Much ink has been spilled by scholars of English Literature and much public money spent in trying to explain why exactly Hamlet didn’t kill Claudius as soon as the Ghost of his father told him Claudius had murdered his father and he should be revenged. Hamlet’s procastrination and failure to kill Claudius and revenge his father is the whole crux of the play- and the careers of many English Lit scholars.
For those of you who have grown up in a forest, let me explain that Hamlet is the most famous play by the most famous English play-writer, Shakespeare, containing the words “To be or not to be…”, perhaps the most famous words of English ever spoken. Hamlet is a prince who is told by the ghost of his dead father that his father was killed by Claudius, and Hamlet now has the duty of killing Claudius and revenging his father. To make matters complicated, Claudius is in fact the brother of Hamlet’s father, he married Hamlet’s mother, Gertrude, and crowned himself King of Denmark, while Hamlet, who should have been king, was away as a student.
A student! A-ha! This is the heart of the matter, all you scholars who have written about Hamlet’s Oedipal complex (love for his mother prevented him from killing Claudius), Hamlet’s moral sensitivity (he was simply too good to committ murder), Hamlet’s religious doubt (he doubted the word of the Ghost and the existence of hell etc), Hamlet paralysed by “thought”, etc etc etc, let me explain to you simply that the reason Hamlet delayed and delayed until it was almost too late (but not quite, he did kill Claudius in the end), was because he was a student. Like me. And students are professional procastrinators. They just can’t bear to do anything on time, and delay and delay until it is almost too late- but they get it done- just in the nick of time.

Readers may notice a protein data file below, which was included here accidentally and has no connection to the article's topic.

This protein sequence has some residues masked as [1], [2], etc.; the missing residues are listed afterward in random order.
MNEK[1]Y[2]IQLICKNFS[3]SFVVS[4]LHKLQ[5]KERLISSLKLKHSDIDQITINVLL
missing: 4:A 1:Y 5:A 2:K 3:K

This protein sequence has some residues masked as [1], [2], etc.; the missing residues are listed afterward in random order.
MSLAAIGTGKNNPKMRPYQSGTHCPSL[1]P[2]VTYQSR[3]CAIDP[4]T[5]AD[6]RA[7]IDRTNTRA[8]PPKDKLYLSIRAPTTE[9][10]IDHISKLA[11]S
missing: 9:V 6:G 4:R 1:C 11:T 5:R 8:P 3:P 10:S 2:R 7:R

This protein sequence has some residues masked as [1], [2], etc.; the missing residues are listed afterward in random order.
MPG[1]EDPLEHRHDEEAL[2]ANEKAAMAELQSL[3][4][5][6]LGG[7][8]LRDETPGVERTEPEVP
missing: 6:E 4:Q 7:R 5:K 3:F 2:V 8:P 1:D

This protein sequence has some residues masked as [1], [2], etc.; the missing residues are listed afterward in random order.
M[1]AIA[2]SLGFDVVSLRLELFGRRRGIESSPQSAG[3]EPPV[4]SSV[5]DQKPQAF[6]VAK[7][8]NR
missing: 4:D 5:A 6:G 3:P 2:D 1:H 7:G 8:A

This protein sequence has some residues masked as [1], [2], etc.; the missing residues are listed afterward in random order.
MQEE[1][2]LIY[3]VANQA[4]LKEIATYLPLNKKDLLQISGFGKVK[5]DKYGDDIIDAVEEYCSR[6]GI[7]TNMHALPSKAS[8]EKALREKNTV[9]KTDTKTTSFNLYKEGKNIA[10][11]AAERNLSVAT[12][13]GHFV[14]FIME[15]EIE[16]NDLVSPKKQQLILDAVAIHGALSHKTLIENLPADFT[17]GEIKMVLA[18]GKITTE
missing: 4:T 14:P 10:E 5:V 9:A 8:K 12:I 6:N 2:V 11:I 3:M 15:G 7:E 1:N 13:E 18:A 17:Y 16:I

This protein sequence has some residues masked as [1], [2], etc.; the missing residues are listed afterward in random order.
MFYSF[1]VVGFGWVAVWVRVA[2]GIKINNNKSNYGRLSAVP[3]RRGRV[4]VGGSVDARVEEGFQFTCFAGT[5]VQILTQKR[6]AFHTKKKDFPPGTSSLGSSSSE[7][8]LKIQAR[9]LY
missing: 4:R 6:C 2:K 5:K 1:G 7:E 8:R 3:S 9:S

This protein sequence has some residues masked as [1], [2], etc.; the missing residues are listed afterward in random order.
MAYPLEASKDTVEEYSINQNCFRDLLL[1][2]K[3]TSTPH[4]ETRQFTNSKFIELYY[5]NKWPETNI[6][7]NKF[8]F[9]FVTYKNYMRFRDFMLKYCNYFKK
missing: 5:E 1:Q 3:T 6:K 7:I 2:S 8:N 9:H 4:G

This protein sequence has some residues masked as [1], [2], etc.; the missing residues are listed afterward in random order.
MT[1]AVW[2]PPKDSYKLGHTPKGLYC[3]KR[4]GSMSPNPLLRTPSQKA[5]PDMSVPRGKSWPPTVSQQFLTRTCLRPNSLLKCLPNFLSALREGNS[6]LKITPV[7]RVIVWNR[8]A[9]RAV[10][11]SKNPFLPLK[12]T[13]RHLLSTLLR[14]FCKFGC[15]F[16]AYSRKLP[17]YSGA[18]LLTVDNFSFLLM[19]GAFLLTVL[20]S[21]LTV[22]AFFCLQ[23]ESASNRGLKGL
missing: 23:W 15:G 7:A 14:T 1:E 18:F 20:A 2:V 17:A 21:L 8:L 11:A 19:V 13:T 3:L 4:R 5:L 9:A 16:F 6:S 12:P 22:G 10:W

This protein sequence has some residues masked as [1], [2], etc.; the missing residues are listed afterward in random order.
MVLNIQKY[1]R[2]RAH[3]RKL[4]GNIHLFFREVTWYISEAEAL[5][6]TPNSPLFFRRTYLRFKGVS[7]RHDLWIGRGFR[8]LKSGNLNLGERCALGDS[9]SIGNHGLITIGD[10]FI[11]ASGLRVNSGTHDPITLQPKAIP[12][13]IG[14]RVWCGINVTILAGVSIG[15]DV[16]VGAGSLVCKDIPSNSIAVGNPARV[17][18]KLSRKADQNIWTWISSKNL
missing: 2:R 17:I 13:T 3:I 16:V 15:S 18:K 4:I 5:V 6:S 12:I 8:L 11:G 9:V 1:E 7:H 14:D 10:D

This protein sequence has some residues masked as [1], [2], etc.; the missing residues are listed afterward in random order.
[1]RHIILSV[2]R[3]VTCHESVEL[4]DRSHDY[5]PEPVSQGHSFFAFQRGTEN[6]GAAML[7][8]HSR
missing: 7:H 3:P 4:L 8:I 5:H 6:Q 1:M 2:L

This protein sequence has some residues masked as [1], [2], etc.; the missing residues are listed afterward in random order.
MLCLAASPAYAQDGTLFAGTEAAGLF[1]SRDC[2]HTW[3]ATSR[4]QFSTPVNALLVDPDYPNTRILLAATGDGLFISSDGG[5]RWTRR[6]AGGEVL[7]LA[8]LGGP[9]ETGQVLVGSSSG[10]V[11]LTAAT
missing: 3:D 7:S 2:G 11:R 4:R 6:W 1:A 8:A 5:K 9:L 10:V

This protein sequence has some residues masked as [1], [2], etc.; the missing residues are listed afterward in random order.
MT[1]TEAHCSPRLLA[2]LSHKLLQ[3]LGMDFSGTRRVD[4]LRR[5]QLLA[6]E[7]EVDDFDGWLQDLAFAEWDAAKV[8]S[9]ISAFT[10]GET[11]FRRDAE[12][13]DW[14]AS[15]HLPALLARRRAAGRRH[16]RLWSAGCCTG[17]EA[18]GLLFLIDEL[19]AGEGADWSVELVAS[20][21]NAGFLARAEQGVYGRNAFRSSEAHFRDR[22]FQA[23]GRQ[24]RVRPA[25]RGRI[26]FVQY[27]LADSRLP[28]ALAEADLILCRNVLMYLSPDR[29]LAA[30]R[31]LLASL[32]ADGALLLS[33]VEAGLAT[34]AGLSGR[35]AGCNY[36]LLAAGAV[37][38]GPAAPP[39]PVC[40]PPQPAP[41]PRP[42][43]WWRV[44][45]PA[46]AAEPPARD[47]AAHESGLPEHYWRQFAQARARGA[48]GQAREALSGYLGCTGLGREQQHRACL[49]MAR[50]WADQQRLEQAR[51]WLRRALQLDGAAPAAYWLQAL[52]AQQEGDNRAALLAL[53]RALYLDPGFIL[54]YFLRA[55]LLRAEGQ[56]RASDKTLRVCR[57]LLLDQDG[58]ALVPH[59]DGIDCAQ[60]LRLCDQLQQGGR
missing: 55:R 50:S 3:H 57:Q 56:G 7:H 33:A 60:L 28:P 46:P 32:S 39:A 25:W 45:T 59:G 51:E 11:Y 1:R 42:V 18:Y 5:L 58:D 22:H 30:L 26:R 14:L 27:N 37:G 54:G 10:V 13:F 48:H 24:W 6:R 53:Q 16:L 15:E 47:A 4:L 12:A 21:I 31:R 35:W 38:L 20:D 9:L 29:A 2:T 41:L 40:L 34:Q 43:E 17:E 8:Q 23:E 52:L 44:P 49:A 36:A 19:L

A week has flown by. The professors are kind, and have heaped readings and assignments upon us. I have slipped comfortably back into the routine of coffee-chat-library-class, with the addition of Dalplex fitness classes this term. And yet, and yet. I stare at the articles I am supposed to read. The words “At the international level, the Paris Declaration constitutes a mechanism which donors and recipients of aid are held mutually accountable to each other and compliance in meeting the commitments will be publicly monitored” start swimming and jumping before my eyes. I click to my blog. I start blogging. After all, the reading is due on Monday. Lots of time left.